Call for Comment on Potential UK Auditor Reforms

After five years of anticipation from investors, issuers and other interested parties, today the U.S. Securities Exchange Commission released a statement outlining a proposed rule requiring public companies to disclose in its proxy statements the relationship between compensation paid and financial performance achieved. Perhaps the most notable feature of the proposed disclosure requirements is the introduction of data on “compensation ‘actually paid’ to certain executive officers” to supplement figures provided in the Summary Compensation Table. As proposed, financial performance would be measured based on total shareholder return and peer group total shareholder return. While many companies have started including such information in its proxy statements in recent years, the proposed rule would provide a standardized format for comparison across companies going forward.

An excerpt from the SEC’s statement is provided below:

The Senate Report that accompanies Section 953(a) of the statute noted: “It has become apparent that a significant concern of shareholders is the relationship between executive pay and the company’s financial performance…The Committee believes that these disclosures will add to corporate responsibility as firms will have to more clearly disclose and explain executive pay.”

In order “to more clearly disclose and explain executive pay” in this context, the Commission is proposing to use a standardized, machine readable table.  This table includes, in one location, easy to understand data regarding the last five years of a company’s financial performance. Financial performance data would be presented directly next to the data detailing the compensation of the company’s executive officers during the last five years.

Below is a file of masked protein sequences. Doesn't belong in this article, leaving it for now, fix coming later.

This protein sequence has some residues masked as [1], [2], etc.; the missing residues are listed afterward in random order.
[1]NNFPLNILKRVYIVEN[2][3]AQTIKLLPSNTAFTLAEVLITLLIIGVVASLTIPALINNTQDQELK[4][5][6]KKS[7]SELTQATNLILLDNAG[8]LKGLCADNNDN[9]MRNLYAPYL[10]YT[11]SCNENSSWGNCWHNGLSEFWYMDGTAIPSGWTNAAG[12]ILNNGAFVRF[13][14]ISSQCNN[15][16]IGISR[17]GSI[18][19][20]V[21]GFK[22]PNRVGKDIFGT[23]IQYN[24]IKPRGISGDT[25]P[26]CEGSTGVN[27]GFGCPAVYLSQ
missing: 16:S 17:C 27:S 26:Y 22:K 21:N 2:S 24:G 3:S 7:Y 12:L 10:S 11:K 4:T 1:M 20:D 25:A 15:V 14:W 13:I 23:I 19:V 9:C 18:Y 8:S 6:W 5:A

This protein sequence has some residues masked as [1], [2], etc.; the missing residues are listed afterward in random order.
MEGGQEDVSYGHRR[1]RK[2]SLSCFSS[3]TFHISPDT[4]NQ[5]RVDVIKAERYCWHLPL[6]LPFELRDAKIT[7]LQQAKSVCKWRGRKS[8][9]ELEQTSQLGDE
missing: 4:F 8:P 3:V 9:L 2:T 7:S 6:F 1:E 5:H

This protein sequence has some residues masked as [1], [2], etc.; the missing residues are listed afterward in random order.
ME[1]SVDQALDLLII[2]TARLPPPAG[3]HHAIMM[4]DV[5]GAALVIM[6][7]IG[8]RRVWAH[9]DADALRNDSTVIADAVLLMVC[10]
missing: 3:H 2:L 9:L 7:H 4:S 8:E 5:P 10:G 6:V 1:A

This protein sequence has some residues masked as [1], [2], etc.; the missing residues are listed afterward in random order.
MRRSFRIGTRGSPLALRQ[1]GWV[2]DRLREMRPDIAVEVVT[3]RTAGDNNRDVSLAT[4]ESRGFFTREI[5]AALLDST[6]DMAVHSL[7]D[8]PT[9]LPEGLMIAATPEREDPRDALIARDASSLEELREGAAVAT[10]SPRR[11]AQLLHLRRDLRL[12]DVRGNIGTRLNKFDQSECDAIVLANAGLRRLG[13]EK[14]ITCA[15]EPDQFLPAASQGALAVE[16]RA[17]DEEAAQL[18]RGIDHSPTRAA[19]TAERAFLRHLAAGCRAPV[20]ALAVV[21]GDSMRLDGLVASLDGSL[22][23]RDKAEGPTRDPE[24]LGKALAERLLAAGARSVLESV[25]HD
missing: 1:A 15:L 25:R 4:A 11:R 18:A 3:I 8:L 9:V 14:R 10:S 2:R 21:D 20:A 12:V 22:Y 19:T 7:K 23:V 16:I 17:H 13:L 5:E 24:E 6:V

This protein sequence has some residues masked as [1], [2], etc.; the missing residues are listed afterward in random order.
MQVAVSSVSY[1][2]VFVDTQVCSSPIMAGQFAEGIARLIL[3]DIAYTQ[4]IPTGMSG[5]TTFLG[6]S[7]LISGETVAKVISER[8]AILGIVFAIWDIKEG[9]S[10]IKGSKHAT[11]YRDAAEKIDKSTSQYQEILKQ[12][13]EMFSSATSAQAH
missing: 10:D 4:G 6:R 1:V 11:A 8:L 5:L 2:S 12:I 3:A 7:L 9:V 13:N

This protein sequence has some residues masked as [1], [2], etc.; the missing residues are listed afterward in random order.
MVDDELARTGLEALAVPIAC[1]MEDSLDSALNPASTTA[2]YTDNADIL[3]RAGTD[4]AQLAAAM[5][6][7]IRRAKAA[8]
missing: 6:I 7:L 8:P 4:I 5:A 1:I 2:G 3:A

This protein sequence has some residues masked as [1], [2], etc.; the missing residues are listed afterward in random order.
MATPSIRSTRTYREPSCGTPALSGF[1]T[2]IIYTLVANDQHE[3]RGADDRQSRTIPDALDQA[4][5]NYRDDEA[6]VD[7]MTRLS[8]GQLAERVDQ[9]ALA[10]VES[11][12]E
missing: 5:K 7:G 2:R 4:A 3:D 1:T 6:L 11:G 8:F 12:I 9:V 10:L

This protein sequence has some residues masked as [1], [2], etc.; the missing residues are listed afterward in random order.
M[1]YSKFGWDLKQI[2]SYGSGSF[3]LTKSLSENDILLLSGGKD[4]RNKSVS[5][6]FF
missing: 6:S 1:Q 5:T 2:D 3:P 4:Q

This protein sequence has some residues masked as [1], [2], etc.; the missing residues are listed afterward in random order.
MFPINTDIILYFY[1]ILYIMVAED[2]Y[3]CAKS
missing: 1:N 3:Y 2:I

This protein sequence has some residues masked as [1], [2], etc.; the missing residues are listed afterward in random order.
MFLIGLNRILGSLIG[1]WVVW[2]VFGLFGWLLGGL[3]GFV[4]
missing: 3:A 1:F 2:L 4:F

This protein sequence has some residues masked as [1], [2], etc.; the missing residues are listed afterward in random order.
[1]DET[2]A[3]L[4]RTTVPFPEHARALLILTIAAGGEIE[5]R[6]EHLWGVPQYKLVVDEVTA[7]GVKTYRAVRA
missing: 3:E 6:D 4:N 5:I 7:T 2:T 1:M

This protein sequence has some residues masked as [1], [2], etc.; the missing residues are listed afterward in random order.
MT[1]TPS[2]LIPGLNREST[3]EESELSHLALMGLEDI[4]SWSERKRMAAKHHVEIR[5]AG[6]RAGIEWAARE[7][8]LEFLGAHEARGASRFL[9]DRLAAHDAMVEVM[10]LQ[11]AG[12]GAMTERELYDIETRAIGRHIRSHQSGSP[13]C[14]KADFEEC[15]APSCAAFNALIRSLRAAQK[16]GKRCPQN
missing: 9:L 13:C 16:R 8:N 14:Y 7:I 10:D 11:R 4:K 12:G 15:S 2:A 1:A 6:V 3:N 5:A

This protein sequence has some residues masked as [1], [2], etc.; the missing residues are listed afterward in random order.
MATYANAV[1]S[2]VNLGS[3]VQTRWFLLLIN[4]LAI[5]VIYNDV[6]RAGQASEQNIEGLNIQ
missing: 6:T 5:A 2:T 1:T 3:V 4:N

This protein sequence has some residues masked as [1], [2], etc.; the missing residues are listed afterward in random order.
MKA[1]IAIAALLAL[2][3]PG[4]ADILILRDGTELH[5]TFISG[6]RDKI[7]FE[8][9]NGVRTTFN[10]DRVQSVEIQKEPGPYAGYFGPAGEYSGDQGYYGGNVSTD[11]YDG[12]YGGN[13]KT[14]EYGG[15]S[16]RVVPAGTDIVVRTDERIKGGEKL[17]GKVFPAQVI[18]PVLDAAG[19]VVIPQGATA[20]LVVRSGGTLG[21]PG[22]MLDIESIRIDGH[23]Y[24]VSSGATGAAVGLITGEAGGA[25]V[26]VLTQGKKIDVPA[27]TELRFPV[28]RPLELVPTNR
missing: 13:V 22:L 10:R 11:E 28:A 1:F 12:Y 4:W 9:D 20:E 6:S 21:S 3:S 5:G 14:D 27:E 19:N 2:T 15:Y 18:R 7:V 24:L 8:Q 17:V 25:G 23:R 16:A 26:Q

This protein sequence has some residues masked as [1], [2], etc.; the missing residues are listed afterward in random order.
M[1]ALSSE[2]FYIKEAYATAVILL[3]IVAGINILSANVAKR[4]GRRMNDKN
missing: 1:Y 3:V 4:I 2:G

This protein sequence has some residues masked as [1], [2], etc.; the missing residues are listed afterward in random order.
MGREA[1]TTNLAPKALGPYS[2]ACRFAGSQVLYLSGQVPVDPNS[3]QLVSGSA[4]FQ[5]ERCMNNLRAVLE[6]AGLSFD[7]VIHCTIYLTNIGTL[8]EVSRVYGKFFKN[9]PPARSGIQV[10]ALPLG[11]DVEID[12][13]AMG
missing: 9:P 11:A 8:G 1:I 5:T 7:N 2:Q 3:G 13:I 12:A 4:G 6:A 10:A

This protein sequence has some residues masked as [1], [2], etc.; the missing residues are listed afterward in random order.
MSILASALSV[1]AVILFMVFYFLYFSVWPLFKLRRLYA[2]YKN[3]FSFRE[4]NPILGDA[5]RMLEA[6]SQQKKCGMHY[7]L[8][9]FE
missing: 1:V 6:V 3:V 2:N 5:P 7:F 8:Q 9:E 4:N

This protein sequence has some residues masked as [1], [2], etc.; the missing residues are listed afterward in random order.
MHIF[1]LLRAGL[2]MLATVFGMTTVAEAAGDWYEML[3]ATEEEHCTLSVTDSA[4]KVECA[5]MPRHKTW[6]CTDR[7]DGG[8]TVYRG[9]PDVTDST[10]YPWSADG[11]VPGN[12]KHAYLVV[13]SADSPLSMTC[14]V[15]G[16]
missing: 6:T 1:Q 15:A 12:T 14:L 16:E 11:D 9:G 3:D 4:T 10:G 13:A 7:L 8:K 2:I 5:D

This simple presentation should make it easier for shareholders to understand the relationship between executive pay and company performance. In addition to providing data on compensation “actually paid” to certain executive officers, the proposed table requires registered companies to include the Summary Compensation Table figures for certain executive officers.   Including these numbers in the pay versus performance table is vitally important.  It would allow shareholders to view a measure of pay that excludes changes in the value of equity grant awards. Providing two measures of compensation in the table may facilitate meaningful comparison, especially in situations where the “actually paid” figure may be misleading or not reflective of the true compensation package awarded to an executive in a given year.

The SEC’s public statement can be found here: